Nature Notes

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The Independent Culture
ADDERS - EASILY recognised by the bold black zig-zag along their backs - are now well into their summer routine. They spend the winter hibernating, and emerge in late February or early March, as soon as the sun starts to warm up.

During the mating season - late April - males wrestle for supremacy in a kind of dance, twining round each other and trying to force opponents' heads down. Once they have mated successfully, they move off to new sites, looking for further conquests. Females breed every other year: those that are now pregnant will find a good site where they can bask in the sun until they give birth in August. They abandon their babies as soon as they are born, and the young snakes - about five inches long, and thin as pencils - are left to fend for themselves, feeding on spiders, grass-hoppers and juvenile lizards.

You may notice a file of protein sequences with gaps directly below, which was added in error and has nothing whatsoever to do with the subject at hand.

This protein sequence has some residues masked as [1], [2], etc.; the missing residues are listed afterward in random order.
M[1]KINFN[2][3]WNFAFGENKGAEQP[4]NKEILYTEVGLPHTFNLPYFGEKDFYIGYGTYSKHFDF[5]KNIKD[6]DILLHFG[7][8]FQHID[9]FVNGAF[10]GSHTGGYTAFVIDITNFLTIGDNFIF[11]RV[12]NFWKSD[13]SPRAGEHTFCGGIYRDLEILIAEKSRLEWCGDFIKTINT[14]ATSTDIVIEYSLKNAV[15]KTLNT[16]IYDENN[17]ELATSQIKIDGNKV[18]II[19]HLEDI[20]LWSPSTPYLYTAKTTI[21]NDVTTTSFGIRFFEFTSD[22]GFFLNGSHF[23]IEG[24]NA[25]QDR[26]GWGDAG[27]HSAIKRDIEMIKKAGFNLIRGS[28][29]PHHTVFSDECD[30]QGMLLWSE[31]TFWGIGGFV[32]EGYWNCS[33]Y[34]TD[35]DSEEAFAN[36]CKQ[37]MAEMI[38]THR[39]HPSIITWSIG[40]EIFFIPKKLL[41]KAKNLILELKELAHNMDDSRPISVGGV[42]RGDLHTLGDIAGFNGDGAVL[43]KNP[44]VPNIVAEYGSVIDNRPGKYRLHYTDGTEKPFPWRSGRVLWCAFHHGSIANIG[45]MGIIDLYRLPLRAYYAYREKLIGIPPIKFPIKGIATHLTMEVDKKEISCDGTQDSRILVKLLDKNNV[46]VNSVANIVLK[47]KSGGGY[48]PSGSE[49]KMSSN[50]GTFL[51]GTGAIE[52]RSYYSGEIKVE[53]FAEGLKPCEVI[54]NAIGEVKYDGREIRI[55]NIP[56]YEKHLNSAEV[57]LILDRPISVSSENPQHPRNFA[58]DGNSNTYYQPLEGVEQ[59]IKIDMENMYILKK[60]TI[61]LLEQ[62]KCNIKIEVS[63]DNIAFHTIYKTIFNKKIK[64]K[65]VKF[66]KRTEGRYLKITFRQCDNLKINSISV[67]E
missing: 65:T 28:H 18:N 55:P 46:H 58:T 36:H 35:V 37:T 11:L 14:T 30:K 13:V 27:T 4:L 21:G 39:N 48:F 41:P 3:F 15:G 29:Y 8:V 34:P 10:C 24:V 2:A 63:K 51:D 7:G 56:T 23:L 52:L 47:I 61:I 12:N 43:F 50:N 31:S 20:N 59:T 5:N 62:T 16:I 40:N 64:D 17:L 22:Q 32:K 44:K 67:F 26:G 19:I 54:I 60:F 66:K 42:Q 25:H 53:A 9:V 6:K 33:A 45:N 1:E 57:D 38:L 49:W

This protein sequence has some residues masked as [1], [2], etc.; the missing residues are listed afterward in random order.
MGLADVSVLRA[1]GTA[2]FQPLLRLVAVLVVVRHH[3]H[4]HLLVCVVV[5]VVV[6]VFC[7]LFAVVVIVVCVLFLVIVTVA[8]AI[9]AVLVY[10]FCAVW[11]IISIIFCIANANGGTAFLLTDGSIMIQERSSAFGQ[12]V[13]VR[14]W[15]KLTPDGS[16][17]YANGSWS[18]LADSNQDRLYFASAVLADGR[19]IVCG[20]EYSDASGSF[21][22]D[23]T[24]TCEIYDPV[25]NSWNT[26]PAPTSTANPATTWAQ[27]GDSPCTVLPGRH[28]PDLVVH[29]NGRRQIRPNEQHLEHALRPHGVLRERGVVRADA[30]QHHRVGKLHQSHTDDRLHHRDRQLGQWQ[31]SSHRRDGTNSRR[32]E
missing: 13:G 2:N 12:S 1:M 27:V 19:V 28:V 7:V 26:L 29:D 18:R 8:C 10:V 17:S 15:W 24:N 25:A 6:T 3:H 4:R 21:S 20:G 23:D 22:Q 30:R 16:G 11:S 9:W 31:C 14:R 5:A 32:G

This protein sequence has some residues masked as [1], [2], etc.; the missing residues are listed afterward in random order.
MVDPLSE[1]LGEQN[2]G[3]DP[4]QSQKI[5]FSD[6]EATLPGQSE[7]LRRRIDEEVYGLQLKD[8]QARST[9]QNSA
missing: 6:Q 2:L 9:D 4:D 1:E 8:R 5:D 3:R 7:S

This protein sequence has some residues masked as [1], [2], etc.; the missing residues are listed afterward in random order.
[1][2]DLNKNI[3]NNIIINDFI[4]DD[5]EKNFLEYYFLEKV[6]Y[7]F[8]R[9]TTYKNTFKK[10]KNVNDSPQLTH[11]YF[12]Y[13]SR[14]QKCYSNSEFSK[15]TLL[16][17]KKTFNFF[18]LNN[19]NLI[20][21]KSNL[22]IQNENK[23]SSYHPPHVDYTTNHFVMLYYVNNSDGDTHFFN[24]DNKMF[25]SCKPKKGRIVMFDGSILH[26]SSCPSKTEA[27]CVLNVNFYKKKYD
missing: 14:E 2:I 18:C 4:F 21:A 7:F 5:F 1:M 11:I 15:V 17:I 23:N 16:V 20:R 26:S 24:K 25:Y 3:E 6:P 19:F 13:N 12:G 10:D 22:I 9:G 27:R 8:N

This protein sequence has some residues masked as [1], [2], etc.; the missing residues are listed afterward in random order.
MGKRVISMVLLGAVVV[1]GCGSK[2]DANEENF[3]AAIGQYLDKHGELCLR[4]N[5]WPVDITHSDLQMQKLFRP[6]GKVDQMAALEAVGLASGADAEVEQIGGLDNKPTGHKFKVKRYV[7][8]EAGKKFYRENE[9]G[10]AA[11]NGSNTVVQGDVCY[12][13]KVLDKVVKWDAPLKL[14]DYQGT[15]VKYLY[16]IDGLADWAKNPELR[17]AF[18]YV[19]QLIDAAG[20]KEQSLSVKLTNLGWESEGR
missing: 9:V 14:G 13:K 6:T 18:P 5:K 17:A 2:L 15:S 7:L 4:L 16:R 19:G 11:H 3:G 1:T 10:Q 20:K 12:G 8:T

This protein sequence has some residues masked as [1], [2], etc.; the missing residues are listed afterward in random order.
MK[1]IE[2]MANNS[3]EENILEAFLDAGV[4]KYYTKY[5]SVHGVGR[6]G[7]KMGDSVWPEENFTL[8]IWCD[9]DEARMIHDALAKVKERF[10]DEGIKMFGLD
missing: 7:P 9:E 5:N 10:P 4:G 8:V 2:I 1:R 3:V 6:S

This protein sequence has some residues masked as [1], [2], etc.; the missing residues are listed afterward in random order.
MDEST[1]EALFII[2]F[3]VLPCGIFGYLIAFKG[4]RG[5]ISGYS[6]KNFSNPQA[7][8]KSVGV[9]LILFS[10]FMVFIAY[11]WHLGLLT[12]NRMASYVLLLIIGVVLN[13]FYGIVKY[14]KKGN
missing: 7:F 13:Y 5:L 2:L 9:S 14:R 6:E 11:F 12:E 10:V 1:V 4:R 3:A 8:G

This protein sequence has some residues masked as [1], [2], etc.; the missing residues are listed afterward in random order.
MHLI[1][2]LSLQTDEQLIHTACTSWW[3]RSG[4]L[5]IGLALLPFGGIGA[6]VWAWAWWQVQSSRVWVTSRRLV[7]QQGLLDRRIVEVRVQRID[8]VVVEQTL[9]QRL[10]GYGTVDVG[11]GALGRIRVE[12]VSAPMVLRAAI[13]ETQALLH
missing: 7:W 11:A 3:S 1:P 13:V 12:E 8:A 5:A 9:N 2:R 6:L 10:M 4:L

Adders are not normally aggressive, but if threatened they go into a defensive coil and do not hesitate to attack.

In the New Forest alone some 20 or 30 people are bitten every year. Although rarely fatal, the venom can cause severe swelling: anyone who does get bitten should go straight to hospital for remedial injections.

Duff Hart-Davis